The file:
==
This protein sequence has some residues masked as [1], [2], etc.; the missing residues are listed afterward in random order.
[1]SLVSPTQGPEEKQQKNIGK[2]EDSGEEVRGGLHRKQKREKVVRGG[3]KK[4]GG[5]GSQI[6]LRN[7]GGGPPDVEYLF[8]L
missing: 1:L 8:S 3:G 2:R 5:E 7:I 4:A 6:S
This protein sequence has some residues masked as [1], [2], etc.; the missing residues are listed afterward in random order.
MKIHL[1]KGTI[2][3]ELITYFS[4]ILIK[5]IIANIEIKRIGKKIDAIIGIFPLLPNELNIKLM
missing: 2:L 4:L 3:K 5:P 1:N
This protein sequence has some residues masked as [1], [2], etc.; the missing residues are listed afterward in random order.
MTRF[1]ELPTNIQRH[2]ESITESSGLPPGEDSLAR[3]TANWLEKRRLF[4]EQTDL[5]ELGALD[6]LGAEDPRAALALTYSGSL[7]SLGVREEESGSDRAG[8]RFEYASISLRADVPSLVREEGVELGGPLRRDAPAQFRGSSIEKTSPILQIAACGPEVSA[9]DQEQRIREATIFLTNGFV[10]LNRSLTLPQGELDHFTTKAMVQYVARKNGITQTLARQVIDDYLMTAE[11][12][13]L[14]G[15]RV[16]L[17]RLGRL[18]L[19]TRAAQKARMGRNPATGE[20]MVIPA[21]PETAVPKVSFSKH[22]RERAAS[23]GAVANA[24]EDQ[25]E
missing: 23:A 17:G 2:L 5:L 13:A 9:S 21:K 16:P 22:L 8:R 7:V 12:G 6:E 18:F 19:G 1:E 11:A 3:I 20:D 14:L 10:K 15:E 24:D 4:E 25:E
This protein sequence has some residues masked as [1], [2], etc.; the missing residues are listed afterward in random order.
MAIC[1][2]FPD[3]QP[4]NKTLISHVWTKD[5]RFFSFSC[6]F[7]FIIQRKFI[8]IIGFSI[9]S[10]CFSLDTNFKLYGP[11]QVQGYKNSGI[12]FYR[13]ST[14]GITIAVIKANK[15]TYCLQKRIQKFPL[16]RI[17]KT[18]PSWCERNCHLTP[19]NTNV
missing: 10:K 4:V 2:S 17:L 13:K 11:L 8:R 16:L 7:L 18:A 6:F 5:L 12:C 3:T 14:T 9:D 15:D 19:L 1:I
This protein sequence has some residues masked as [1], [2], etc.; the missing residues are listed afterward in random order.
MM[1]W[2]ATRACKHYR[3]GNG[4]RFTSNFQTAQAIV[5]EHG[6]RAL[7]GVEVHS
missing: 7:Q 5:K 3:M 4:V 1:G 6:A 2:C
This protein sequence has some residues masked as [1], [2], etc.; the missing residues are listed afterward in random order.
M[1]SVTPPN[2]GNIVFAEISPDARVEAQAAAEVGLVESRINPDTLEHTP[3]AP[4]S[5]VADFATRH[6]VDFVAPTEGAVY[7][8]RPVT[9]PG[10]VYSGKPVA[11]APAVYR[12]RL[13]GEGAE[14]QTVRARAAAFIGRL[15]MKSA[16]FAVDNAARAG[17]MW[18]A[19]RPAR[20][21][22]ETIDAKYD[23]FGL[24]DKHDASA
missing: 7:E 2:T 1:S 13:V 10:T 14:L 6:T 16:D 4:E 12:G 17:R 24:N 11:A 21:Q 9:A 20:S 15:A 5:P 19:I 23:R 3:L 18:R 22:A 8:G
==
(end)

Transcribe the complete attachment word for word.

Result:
This protein sequence has some residues masked as [1], [2], etc.; the missing residues are listed afterward in random order.
[1]SLVSPTQGPEEKQQKNIGK[2]EDSGEEVRGGLHRKQKREKVVRGG[3]KK[4]GG[5]GSQI[6]LRN[7]GGGPPDVEYLF[8]L
missing: 1:L 8:S 3:G 2:R 5:E 7:I 4:A 6:S
This protein sequence has some residues masked as [1], [2], etc.; the missing residues are listed afterward in random order.
MKIHL[1]KGTI[2][3]ELITYFS[4]ILIK[5]IIANIEIKRIGKKIDAIIGIFPLLPNELNIKLM
missing: 2:L 4:L 3:K 5:P 1:N
This protein sequence has some residues masked as [1], [2], etc.; the missing residues are listed afterward in random order.
MTRF[1]ELPTNIQRH[2]ESITESSGLPPGEDSLAR[3]TANWLEKRRLF[4]EQTDL[5]ELGALD[6]LGAEDPRAALALTYSGSL[7]SLGVREEESGSDRAG[8]RFEYASISLRADVPSLVREEGVELGGPLRRDAPAQFRGSSIEKTSPILQIAACGPEVSA[9]DQEQRIREATIFLTNGFV[10]LNRSLTLPQGELDHFTTKAMVQYVARKNGITQTLARQVIDDYLMTAE[11][12][13]L[14]G[15]RV[16]L[17]RLGRL[18]L[19]TRAAQKARMGRNPATGE[20]MVIPA[21]PETAVPKVSFSKH[22]RERAAS[23]GAVANA[24]EDQ[25]E
missing: 23:A 17:G 2:L 5:L 13:A 9:S 21:K 16:P 22:L 8:R 7:V 12:G 6:E 18:F 19:G 1:E 11:A 3:I 20:D 14:L 10:K 15:E 24:D 4:E 25:E
This protein sequence has some residues masked as [1], [2], etc.; the missing residues are listed afterward in random order.
MAIC[1][2]FPD[3]QP[4]NKTLISHVWTKD[5]RFFSFSC[6]F[7]FIIQRKFI[8]IIGFSI[9]S[10]CFSLDTNFKLYGP[11]QVQGYKNSGI[12]FYR[13]ST[14]GITIAVIKANK[15]TYCLQKRIQKFPL[16]RI[17]KT[18]PSWCERNCHLTP[19]NTNV
missing: 10:K 4:V 2:S 17:L 13:K 11:L 8:R 16:L 7:L 18:A 6:F 5:L 12:C 3:T 14:T 9:D 15:D 19:L 1:I
This protein sequence has some residues masked as [1], [2], etc.; the missing residues are listed afterward in random order.
MM[1]W[2]ATRACKHYR[3]GNG[4]RFTSNFQTAQAIV[5]EHG[6]RAL[7]GVEVHS
missing: 7:Q 5:K 3:M 4:V 1:G 6:A 2:C
This protein sequence has some residues masked as [1], [2], etc.; the missing residues are listed afterward in random order.
M[1]SVTPPN[2]GNIVFAEISPDARVEAQAAAEVGLVESRINPDTLEHTP[3]AP[4]S[5]VADFATRH[6]VDFVAPTEGAVY[7][8]RPVT[9]PG[10]VYSGKPVA[11]APAVYR[12]RL[13]GEGAE[14]QTVRARAAAFIGRL[15]MKSA[16]FAVDNAARAG[17]MW[18]A[19]RPAR[20][21][22]ETIDAKYD[23]FGL[24]DKHDASA
missing: 7:E 2:T 1:S 13:V 10:T 14:L 6:T 16:D 4:E 12:G 17:R 24:N 11:A 21:Q 9:A 20:S 15:A 5:P 19:I 23:R 3:L 18:R 22:A 8:G